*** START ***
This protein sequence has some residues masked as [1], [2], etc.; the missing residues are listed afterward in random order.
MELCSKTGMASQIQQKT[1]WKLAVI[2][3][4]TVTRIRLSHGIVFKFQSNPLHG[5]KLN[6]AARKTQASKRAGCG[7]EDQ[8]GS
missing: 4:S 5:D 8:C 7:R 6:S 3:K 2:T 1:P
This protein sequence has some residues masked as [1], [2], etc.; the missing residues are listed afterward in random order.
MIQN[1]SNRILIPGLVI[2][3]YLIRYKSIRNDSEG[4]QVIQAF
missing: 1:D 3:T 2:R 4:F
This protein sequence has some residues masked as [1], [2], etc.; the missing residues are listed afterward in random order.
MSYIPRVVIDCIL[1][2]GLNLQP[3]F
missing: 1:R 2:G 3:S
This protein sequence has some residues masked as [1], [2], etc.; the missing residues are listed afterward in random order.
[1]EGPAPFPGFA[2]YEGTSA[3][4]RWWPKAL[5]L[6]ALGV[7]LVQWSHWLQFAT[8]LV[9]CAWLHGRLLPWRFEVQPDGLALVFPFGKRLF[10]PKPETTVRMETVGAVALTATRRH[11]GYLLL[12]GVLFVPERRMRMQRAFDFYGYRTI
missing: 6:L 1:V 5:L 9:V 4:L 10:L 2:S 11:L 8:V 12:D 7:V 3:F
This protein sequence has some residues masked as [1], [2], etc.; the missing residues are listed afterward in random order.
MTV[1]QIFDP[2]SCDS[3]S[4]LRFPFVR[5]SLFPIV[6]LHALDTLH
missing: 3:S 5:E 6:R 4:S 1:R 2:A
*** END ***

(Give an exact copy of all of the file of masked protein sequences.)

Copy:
This protein sequence has some residues masked as [1], [2], etc.; the missing residues are listed afterward in random order.
MELCSKTGMASQIQQKT[1]WKLAVI[2][3][4]TVTRIRLSHGIVFKFQSNPLHG[5]KLN[6]AARKTQASKRAGCG[7]EDQ[8]GS
missing: 4:S 5:D 8:C 7:R 6:S 3:K 2:T 1:P
This protein sequence has some residues masked as [1], [2], etc.; the missing residues are listed afterward in random order.
MIQN[1]SNRILIPGLVI[2][3]YLIRYKSIRNDSEG[4]QVIQAF
missing: 1:D 3:T 2:R 4:F
This protein sequence has some residues masked as [1], [2], etc.; the missing residues are listed afterward in random order.
MSYIPRVVIDCIL[1][2]GLNLQP[3]F
missing: 1:R 2:G 3:S
This protein sequence has some residues masked as [1], [2], etc.; the missing residues are listed afterward in random order.
[1]EGPAPFPGFA[2]YEGTSA[3][4]RWWPKAL[5]L[6]ALGV[7]LVQWSHWLQFAT[8]LV[9]CAWLHGRLLPWRFEVQPDGLALVFPFGKRLF[10]PKPETTVRMETVGAVALTATRRH[11]GYLLL[12]GVLFVPERRMRMQRAFDFYGYRTI
missing: 6:L 1:V 5:L 9:V 4:L 10:L 2:S 11:L 8:V 12:D 7:V 3:F
This protein sequence has some residues masked as [1], [2], etc.; the missing residues are listed afterward in random order.
MTV[1]QIFDP[2]SCDS[3]S[4]LRFPFVR[5]SLFPIV[6]LHALDTLH
missing: 3:S 5:E 6:R 4:S 1:R 2:A